Bail Fund Emerges for Waukesha Parade Massacre Suspect
GoFundMe shuts down campaign attempting to raise money for alleged killer
A fundraising campaign has emerged seeking to raise money to help pay the bail for the suspected killer in Sunday's Waukesha Christmas parade massacre.
GoFundMe was forced to take down a fundraiser attempting to raise bail money for the alleged killer, 39-year-old Darrell Brooks.
Brooks is facing six charges of first-degree intentional homicide for driving his SUV into the crowd in Waukesha, Wisconsin, killing 6 people, including an 8-year-old child, and injuring dozens more.
Brooks has a lengthy criminal history that spans decades and even involves disturbingly similar crimes.
Arrested earlier this month for attacking the mother of his child and running her over in his vehicle, only to be released on $1,000 bail, the suspect was offered bail yet again following the deadly attack, this time set at $5 million.
A GoFundMe user attempted to raise the money before the fundraising platform stopped the campaign.
“On November 21st, 2021 our dear friend Darrell Brooks was arrested for allegedly driving his car into a parade, as someone who knows Darrell Brooks personally I can tell you that he would NEVER do such a thing and I know he is innocent of what he was charged with,” read the fundraiser before it was removed.
“Clearly there is more to the story the media is not telling us and I am seeking to raise the bail so Darrell Brooks can be released and speak his truth to his side of the story in this tragic situation that sees another black man behind bars in a purely political and racist trial.”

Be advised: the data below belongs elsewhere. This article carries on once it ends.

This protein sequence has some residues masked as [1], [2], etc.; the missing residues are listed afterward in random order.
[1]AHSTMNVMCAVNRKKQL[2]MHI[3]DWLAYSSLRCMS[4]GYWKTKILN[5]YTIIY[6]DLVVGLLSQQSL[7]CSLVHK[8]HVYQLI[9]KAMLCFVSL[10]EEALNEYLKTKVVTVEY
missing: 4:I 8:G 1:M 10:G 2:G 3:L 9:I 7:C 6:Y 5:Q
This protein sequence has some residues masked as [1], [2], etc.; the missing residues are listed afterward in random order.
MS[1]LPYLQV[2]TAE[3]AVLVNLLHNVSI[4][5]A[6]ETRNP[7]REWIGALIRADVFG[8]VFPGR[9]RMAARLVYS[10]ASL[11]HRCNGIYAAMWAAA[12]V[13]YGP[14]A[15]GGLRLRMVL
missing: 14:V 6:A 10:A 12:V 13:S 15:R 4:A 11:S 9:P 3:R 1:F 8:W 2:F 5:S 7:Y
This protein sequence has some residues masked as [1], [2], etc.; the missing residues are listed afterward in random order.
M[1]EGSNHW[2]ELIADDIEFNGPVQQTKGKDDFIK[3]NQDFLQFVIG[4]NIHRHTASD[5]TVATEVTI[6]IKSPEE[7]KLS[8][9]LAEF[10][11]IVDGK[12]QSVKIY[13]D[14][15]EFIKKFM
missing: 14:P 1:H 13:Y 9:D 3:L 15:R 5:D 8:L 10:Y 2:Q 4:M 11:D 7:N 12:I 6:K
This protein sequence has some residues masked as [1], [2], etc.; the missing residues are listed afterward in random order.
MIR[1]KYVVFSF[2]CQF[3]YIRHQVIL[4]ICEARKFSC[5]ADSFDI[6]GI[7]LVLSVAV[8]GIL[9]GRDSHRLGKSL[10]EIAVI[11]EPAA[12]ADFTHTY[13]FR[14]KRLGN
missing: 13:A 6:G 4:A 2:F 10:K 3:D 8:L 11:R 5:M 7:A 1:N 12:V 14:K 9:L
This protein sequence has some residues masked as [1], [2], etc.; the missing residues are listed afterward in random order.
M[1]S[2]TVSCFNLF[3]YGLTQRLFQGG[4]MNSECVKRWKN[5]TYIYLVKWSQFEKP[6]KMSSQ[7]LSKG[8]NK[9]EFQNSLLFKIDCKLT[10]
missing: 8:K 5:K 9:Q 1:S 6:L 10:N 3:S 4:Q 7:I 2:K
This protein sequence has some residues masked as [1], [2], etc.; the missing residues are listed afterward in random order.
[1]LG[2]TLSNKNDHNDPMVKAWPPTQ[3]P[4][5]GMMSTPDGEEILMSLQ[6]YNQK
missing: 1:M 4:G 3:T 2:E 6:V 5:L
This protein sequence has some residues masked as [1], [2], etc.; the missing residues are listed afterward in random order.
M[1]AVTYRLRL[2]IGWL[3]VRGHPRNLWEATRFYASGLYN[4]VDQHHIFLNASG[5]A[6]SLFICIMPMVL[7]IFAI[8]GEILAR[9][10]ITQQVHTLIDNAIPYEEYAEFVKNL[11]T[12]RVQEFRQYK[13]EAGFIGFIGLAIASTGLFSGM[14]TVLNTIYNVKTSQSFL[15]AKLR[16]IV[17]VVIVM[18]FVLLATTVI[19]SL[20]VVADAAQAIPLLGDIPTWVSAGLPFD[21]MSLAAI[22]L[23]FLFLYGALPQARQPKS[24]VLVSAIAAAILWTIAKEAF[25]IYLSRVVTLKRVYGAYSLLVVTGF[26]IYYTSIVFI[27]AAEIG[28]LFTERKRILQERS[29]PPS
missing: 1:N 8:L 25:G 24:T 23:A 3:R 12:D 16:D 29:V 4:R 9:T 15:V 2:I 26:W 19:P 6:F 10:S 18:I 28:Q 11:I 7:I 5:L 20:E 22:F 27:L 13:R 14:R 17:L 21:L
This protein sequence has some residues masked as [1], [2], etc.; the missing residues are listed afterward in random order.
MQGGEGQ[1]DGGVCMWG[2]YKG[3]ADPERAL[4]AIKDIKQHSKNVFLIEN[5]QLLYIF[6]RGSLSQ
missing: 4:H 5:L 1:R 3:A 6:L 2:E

“There is no excuse for this continued treatment of black Americans by prosecutors around the country, everyone must be presumed innocent until proven guilty and we ask that he be treated equally as anyone else in this country would be treated and he should be released until found guilty,” the fundraiser continued before listing hashtags like “#BLM” and “#NoJusticeNoPeace.”
A GoFundMe spokesperson told Fox Business that the fundraiser was taken down because it violated GoFundMe’s Terms of Service.
“Fundraisers with misuse are very rare, and we take all complaints very seriously. Our team works with law enforcement to report issues and assists them in any investigations they deem necessary,” the spokesperson said, adding that the organizer has been banned from the platform.
Last year, a Norfolk, Virginia, police officer named Lt. William Kelly was fired for donating $25 to a fundraiser created for Kyle Rittenhouse’s legal defense.
A criminal hacker group called Distributed Denial of Secrets obtained the email addresses of anonymous donors to various campaigns on the site GiveSendGo, an alternative to GoFundMe that lets users send prayers or money to others.
"God bless. Thank you for your courage,” Kelly wrote.
"Keep your head up. You’ve done nothing wrong.
"Every rank and file police officer supports you.
"Don’t be discouraged by actions of the political class of law enforcement leadership.”
GiveSendGo has since created a campaign on Kelly’s behalf.
"A lot of it is just trying to wrap our brains around the state of where things are at,” GiveSendGo cofounder Heather Wilson said in a statement.
"What’s happening in our world that someone can give a $25 donation and lose their job for supporting someone?
"Kamala Harris promoted giving to bail people who were arrested for rioting, so why wouldn’t that same freedom be afforded to someone else?
"We’re going to allow and promote it on this side, but prevent it on the other?”
Political commentator Candace Owens helped to promote the campaign for Kelly, boosting the fund to over $200,000.